Cycling UK is calling on decision-makers in Northern Ireland to realise the benefits that more cycling can have for business.
As the All Party Cycling Group (APG) sets the terms of its inquiry into how Northern Ireland can become more cycle friendly today, Wednesday, August 16, the UK cycling charity is urging the group of cross-party MLAs and the Department for Infrastructure (DfI) to prioritise business by building more cycle lanes.
With Belfast a regular feature in the UK’s top five for cities suffering from congestion, the charity says this is affecting productivity, and that “business can’t keep subsidising Northern Ireland’s car dependency.”
Cycling UK argues that commuters and people want to make shorter journeys but feel they have no choice but to drive, due to a lack of safe cycling facilities. This has resulted in less than 2% of all journeys being cycled.
In cities such as Belfast, a recent report by Sustrans shows 68% of people support safer cycle lanes which are separated from motor traffic, even if this would mean less room for driving.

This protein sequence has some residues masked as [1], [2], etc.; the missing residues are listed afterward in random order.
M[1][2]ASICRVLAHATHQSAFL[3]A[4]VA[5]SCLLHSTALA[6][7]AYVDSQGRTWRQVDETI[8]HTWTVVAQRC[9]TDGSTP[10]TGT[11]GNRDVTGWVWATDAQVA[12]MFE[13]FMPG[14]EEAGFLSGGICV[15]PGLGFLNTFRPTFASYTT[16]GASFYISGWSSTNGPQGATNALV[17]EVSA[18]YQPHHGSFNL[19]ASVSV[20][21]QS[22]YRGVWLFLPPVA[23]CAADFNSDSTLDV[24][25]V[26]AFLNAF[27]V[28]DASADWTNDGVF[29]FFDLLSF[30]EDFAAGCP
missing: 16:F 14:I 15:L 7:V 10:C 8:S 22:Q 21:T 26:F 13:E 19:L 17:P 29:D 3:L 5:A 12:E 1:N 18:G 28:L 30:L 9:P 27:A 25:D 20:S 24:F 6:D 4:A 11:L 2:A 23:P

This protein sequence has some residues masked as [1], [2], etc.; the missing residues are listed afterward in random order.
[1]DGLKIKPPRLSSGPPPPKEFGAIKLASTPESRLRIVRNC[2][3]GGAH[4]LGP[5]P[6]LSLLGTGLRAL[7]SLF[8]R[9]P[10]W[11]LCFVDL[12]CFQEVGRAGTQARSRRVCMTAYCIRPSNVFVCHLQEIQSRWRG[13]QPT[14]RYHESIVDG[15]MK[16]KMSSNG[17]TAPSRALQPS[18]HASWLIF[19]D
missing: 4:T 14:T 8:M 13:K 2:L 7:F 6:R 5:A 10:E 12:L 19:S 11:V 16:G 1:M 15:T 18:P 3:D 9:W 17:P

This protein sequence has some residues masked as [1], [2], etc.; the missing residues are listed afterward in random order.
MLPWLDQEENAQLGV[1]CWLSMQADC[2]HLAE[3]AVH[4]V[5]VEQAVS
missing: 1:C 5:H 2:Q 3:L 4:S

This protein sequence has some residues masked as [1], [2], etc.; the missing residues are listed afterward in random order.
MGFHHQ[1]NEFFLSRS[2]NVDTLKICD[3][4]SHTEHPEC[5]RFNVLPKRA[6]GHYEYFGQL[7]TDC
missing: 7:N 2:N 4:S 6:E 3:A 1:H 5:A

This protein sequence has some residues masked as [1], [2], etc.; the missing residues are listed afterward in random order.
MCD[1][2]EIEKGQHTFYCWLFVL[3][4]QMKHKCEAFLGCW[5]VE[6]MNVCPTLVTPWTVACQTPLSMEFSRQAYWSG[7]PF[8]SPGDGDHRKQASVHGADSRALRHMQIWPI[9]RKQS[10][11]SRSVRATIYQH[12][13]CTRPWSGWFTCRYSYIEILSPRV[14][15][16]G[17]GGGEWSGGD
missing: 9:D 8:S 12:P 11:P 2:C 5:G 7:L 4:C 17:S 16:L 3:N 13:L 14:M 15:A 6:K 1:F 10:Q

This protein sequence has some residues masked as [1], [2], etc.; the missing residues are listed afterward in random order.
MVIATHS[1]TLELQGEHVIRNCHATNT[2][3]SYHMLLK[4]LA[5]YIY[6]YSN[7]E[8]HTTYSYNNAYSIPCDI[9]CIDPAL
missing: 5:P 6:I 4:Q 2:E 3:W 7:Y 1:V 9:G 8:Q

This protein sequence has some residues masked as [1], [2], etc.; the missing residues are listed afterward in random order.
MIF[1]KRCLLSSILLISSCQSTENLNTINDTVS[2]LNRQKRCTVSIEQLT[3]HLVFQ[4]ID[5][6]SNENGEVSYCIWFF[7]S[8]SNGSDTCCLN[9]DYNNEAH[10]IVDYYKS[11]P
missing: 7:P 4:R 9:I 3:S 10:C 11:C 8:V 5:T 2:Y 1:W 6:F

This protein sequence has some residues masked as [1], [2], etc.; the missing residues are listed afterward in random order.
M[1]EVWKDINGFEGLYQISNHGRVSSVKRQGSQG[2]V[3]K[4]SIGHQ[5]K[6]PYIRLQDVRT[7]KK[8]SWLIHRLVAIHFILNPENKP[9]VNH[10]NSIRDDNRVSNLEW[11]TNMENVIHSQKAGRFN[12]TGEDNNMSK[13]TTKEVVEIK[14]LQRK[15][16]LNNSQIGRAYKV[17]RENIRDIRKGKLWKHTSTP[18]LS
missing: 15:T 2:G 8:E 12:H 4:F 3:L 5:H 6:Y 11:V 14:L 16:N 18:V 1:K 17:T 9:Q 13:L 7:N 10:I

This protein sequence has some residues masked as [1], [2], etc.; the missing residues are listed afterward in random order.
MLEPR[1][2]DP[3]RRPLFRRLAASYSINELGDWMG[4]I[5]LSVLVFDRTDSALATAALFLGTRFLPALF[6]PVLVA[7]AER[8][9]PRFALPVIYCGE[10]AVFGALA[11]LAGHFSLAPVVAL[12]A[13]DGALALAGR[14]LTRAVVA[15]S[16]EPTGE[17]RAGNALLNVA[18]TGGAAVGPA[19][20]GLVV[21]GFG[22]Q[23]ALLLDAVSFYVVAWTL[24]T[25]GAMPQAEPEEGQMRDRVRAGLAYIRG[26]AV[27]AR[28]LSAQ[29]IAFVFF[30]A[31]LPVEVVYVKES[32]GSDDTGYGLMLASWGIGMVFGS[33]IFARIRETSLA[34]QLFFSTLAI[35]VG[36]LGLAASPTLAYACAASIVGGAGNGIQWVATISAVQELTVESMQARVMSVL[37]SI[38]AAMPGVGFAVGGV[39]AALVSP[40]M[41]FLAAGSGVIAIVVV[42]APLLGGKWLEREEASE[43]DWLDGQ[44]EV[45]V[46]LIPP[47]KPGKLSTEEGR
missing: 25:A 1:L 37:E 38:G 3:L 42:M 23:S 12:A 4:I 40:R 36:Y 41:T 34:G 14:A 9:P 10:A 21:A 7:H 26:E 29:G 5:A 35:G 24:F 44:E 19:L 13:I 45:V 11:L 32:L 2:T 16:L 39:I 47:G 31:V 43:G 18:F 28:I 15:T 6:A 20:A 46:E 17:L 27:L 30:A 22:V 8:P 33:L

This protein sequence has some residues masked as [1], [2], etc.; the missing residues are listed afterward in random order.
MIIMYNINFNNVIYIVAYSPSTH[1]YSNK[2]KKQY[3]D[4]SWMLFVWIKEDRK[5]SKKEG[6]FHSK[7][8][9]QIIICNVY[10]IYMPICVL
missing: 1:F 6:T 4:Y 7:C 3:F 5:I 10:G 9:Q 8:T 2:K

Andrew McClean, Cycling UK’s spokesperson in Northern Ireland, said: “Our capital is the fifth most congested city in the UK, two-thirds of our school journeys are driven, car parks are overflowing onto our pavements and into our cycle lanes. In Belfast alone, congestion cost £102m in 2022 – businesses can’t continue subsidising Northern Ireland’s car dependency.
“Warm words and aspiration to give people genuine choice in how they travel have done nothing. It’s why Cycling UK will present to the APG the importance of developing a plan of action for the future administration to create networks of safe cycle lanes.
“We also call on the Department for Infrastructure to adopt the findings of the group’s inquiry into cycle safety and have procedures in place for the new administration to adopt in its first 100 days.”
While cycling’s environmental, health and wellbeing benefits are well known, Cycling UK says this has resulted in “little to no difference” in on the ground delivery in Northern Ireland.
The charity hopes that the business case for cycling will force decision-makers to start acting.
McClean added: “Businesses such as the Linen Quarter and Ulster University see the benefits of a workforce that can cycle, and are going to great lengths to make it easier for their employees from creating secure parking to providing showers.
“The missing link, however, is how people get from home to their workplace safely – that’s what the Department for Infrastructure can deliver on.”